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Thirty-eight years, 38,000 Students and $38 a Credit
Photos and Story by James Hill
By Mark Evertz
Portland Community College in 38 short years has grown up from the humble beginnings of portable buildings on a back lot of Benson High School to become the largest higher education institution in the state of Oregon.
This fall term, which began on Monday, Sept. 20, more than 38,000 students are expected to attend classes at one or more of the three comprehensive campuses, four work force training centers or the 150 community locations throughout the college’s 1,500-square-mile district. With sizeable enrollment increases over the last three years, close to 90,000 students are expected to choose PCC for their educational and personal enrichment for the 1999-2000 school year.
One of the top news stories for 1999-2000 will be the appearance of a proposed $144 million bond measure on district-wide ballots in the May 2000 primary election.
If passed by voters, the college will be able to renovate aging facilities at its three campuses and improve facilities dedicated to work force training, computer technology and science.
All campuses will be direct beneficiaries of an affirmative vote by district patrons, with projects such as a new library at the Rock Creek Campus, new science classrooms at Cascade and computer technology enhancements at the Sylvania Campus, all in the tentative construction plans. For more information on the proposed bond measure, or the projects being discussed, contact Jan Coulton at 977-4374.
Also generating a buzz at PCC will be five new degree programs given Oregon Department of Education approval in May. Students now can earn two-year associate’s degrees in Aviation Science, Building Inspection Technology, Construction Management Technology, Facilities Maintenance Technology and Gerontology. In addition, some of these programs have one-year certificate options.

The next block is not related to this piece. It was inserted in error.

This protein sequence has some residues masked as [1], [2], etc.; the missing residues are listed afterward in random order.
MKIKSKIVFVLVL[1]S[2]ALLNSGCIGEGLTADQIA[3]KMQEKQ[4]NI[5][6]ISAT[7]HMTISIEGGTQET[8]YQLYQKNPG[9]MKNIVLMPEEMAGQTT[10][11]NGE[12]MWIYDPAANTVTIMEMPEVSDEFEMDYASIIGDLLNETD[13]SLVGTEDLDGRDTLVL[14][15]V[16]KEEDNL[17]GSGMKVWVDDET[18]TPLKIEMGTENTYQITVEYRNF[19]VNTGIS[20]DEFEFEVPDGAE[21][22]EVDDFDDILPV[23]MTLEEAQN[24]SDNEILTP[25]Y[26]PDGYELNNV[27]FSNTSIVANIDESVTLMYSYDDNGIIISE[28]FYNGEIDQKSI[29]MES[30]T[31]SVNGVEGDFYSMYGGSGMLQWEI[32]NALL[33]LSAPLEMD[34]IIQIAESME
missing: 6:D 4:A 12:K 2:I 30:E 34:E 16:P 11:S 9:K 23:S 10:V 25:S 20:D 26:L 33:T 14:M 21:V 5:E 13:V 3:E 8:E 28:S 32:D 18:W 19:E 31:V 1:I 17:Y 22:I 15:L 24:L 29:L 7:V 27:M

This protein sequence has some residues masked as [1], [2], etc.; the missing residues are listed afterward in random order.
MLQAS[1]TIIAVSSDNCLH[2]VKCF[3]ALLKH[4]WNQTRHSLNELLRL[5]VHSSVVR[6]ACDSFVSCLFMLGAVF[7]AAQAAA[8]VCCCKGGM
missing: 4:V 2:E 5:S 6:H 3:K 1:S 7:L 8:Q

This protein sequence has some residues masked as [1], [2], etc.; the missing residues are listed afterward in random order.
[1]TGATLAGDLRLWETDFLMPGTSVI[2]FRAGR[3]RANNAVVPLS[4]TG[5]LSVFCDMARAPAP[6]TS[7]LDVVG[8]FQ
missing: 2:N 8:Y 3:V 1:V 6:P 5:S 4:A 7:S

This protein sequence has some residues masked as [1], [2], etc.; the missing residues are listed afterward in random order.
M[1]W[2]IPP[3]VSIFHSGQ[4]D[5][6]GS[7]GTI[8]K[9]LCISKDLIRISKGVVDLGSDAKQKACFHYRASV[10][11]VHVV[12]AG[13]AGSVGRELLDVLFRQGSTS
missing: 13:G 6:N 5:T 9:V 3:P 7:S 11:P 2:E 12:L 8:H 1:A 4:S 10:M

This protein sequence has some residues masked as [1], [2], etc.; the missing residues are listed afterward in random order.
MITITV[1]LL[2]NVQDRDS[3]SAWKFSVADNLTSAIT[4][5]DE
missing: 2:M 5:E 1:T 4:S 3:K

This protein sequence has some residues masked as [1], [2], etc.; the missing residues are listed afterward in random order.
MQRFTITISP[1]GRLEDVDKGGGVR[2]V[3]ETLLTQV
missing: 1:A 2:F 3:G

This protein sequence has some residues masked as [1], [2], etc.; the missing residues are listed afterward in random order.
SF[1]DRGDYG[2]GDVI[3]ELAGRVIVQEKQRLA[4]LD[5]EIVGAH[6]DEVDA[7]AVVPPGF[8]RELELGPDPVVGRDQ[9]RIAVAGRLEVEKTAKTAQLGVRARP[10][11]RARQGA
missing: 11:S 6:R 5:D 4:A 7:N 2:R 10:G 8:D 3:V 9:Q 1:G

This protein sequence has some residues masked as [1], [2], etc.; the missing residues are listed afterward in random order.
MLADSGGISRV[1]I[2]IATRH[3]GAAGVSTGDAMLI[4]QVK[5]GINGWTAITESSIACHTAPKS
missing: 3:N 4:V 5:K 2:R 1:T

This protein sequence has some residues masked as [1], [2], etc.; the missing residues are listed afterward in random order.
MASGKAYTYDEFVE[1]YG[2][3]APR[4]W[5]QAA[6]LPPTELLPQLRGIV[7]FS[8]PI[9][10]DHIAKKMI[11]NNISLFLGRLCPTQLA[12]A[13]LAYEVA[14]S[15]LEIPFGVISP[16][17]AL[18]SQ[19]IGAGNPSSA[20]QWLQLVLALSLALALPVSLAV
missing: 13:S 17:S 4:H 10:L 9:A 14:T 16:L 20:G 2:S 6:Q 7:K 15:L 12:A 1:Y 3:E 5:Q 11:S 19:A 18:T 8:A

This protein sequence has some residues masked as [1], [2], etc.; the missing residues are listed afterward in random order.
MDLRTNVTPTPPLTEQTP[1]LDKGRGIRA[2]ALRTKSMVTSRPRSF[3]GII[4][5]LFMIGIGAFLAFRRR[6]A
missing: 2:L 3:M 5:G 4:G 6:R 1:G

The curriculum for these degrees was crafted with the input and guidance of advisory committees composed of professionals and agency leaders within the respective fields of study. One example of that cooperative effort is the Aviation Science degree. Students of the Aviation Science program will learn in classrooms on the ground and will take to the air for flying lessons, thanks to a budding partnership with Hillsboro Aviation in Washington County and other businesses such as Horizon Air.
For information on any of the new programs, call the following telephone numbers: Aviation Science, Rock Creek Campus, 614-7246; Building Inspection Technology, Sylvania, 977-4166; Construction Management Technology, Rock Creek, 614-7475; Facilities Maintenance Technology, PCC Southeast Center and Rock Creek, 788-6206; and Gerontology, Sylvania, 977-4288.
In addition to those degree programs, PCC offers about 80 degrees in a variety of disciplines, many of which are transferable to four-year colleges and universities. People curious about PCC or those wishing to expand their mind in community education classes will be glad to know that everything from cooking classes to personal and professional development in a variety of fields are there for the taking. What’s more, they are all available in your neighborhood in community centers, schools and the PCC campus near you.
Students will pay $38 per credit hour for the 1999-2000 school year, an increase of $1 from the previous year.
To get an up-close look at PCC programs and training opportunities, keep an eye open for the Portland Community College videos, "PCC Profiles," on TCI and Paragon Cable, Channel 31, and TCI Tualatin Valley, Channel 2, this fall. The promotional videos provide details on the many educational and training opportunities available at the college. For scheduled run times of the videos, contact Susan Hereford at 977-4421, or Mark Evertz at 977-4376.
In just 38 years, PCC has emerged as a resource for those who seek an accessible, affordable and high-quality education. The college has three main campuses: Sylvania Campus in Southwest Portland, Cascade Campus in North Portland, and Rock Creek Campus in Washington County between Beaverton and Hillsboro. It also has training centers, satellite offices and 150 community locations for credit and non-credit classes.